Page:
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Black Kentuckians Explain Why They "Got the Shot" in New Campaign

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Bobbie Lester, a Jefferson County, Ky., resident and Louisville school nurse, explains why she chose to get the COVID-19 vaccine in a new public-service campaign. (Adobe Stock)
Bobbie Lester, a Jefferson County, Ky., resident and Louisville school nurse, explains why she chose to get the COVID-19 vaccine in a new public-service campaign. (Adobe Stock)
 By Nadia Ramlagan - Producer, Contact
March 22, 2021

LOUISVILLE, Ky. -- "I Got The Shot to Protect the Ones I Love" is a new campaign featuring Black Kentuckians talking about why they chose to get the COVID-19 vaccine and responding to concerns about racism in the healthcare system.

The goal of the campaign is to encourage more Kentuckians of color to get vaccinated, and it was launched by the Foundation for a Healthy Kentucky and Kentucky Nurses Association (KNA).

Delanor Manson, CEO of the KNA, the Kentucky Nurses Foundation, and the Kentucky Nurses Action Coalition, explained the vaccines were tested on tens of thousands of people, including Black and Brown populations, and did not skip any steps in the approval process.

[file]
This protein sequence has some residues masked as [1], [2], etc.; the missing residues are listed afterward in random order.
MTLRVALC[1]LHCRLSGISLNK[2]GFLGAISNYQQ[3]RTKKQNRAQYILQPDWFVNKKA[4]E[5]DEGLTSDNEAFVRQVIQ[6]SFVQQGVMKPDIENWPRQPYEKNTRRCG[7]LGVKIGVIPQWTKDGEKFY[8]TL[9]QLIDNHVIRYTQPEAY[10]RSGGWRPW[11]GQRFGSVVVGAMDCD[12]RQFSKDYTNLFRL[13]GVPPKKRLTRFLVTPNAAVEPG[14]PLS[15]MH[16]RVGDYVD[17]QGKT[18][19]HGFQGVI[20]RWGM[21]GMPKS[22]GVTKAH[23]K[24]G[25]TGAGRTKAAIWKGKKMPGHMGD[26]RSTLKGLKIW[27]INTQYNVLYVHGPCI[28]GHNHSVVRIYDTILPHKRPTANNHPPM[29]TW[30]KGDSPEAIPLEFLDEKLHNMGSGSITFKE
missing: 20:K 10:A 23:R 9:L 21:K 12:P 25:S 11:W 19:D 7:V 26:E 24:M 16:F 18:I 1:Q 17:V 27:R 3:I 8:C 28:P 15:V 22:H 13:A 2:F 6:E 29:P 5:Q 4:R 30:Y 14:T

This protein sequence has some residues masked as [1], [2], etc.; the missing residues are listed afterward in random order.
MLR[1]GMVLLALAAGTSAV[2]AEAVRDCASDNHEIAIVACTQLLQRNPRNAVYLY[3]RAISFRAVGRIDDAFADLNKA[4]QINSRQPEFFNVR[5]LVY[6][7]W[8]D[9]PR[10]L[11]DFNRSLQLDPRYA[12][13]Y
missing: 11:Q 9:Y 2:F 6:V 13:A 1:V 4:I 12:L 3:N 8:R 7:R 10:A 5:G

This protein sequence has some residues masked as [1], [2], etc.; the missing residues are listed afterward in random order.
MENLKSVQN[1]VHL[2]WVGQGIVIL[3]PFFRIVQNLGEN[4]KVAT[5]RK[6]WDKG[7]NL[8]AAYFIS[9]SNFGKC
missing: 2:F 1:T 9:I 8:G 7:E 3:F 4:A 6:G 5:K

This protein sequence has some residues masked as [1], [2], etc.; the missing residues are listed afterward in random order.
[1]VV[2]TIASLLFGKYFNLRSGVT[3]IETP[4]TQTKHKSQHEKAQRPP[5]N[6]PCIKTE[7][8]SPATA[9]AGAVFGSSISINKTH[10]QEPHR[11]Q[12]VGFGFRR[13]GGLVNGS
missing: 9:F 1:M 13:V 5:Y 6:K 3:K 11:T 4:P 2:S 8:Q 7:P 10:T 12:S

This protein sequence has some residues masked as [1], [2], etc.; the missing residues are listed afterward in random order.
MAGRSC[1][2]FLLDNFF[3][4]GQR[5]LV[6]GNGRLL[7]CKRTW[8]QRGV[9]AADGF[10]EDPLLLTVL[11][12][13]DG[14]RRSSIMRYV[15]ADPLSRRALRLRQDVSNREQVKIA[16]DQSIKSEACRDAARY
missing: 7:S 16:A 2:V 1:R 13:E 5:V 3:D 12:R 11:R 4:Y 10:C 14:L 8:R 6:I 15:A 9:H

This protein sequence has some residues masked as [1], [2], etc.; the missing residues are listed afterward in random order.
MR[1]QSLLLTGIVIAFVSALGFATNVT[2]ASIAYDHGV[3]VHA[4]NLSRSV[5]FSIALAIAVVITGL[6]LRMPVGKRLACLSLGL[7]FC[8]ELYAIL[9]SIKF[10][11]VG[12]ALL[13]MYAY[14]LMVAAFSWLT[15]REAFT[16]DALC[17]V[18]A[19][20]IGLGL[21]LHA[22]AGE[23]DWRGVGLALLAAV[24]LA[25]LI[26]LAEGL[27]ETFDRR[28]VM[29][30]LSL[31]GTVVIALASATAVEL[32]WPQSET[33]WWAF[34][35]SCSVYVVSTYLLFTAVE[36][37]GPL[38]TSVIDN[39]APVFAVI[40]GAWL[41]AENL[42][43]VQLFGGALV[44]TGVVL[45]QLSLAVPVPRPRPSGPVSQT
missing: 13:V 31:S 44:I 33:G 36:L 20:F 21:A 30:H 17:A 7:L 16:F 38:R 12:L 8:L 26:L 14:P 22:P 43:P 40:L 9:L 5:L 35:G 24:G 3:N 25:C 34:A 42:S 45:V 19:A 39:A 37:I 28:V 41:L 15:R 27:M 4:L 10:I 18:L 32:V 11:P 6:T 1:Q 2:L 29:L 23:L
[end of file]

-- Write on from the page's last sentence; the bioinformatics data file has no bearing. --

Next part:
"This technology has been around for at least 10 years, the technology that was used to make the Ebola vaccines, and what we use for flu vaccines and for HIV vaccines," Manson outlined.

The campaign is part of an effort to increase confidence in the vaccine.

According to state data, as of last week, around 41,000 Black residents had received their first vaccine dose, or just about 4% of all Kentuckians who've rolled up their sleeves.

Manson pointed out the vaccine has allowed Black nurses and healthcare providers to stay safe while treating their community members.

"We need to be protected, and we also need to be role models for people in our community," Manson asserted. "They need to see us get the vaccines, they need to hear about our experiences. We need to be able to say to them, 'It is something that could add to your life.'"

But Manson also emphasized the nation's healthcare system has a long way to go to address racial disparities and bias.

"We have to acknowledge that, and we have to be intentional about changing that experience for Black and Brown people," Manson contended.

The Foundation for a Healthy Kentucky said it's working with organizations throughout the Commonwealth that represent local Black populations, urging them to use and share the campaign toolkit materials.

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